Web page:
Posted: 21/01/2016 at 09:09

No news from Runnybeak either, for a week.


Posted: 21/01/2016 at 08:47

Morning all. Frosty.

Looking forward to using my new sewing machine. Went to buy a zipper foot yesterday and came back with a sewing machine instead. I've always hated my very basic Singer. I bought it when the lovely wedding present Singer from my Mum wore out and couldn't afford a better one at the time. The Singer shop in town has closed down so bought a Janome.

That Wisteria wallpaper is gorgeous, Hosta, but too elegant for my old farmhouse. Most of the downstairs walls are rough plastered so have to be painted, some walls are bare stone.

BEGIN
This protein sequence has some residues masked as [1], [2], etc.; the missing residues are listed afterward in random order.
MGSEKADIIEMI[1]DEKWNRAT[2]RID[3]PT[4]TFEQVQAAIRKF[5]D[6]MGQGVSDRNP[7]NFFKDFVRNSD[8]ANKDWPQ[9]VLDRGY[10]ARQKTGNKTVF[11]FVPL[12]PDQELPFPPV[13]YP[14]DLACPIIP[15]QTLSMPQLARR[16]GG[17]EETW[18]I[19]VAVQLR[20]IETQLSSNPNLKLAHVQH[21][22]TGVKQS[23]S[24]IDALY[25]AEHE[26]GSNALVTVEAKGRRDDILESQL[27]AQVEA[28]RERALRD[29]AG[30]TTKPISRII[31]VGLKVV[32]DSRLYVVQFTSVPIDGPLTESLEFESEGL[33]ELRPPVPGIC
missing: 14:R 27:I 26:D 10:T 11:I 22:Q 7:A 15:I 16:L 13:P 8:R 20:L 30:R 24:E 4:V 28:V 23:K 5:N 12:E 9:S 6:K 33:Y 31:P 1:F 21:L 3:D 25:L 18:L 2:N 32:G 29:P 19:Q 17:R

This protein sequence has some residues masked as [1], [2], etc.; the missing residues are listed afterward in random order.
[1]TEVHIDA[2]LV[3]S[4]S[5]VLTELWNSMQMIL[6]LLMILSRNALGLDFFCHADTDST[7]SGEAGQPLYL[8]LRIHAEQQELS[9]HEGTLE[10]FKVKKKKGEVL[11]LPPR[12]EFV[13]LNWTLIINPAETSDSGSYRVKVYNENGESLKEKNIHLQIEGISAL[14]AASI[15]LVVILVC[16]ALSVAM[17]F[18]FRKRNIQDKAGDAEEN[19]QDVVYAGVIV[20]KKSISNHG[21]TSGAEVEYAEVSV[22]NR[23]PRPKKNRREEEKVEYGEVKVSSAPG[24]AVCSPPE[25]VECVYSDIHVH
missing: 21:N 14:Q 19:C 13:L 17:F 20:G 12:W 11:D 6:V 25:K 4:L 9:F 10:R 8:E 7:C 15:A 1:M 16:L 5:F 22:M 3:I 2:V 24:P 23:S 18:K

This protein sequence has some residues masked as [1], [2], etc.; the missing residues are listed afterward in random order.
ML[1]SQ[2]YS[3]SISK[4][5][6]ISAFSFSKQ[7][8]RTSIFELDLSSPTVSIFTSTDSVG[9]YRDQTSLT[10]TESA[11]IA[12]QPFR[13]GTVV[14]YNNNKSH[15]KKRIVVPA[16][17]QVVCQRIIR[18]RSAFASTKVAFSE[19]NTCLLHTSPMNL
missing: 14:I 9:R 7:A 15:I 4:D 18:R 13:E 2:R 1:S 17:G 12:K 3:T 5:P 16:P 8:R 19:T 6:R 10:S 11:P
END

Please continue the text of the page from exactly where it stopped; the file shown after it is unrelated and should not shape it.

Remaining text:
Early mistakes and successes

Posted: 20/01/2016 at 23:04

I don't think I always know when I've got the planting wrong. People talk about what looks good with what but I tend to bung plants in where there's a space and the growing conditions are OK.


Posted: 20/01/2016 at 17:50

Link works, have signed and sent to several friends. I have a friend who was expecting to receive her pension for the years she had worked when she reached 60. She had stopped working early because of ill health and was finding it hard to make ends meet. Then she got a letter to say she would get her pension at 62 instead, which meant two more years of hardship. I had that letter too, but I wasn't in such an impecunious state.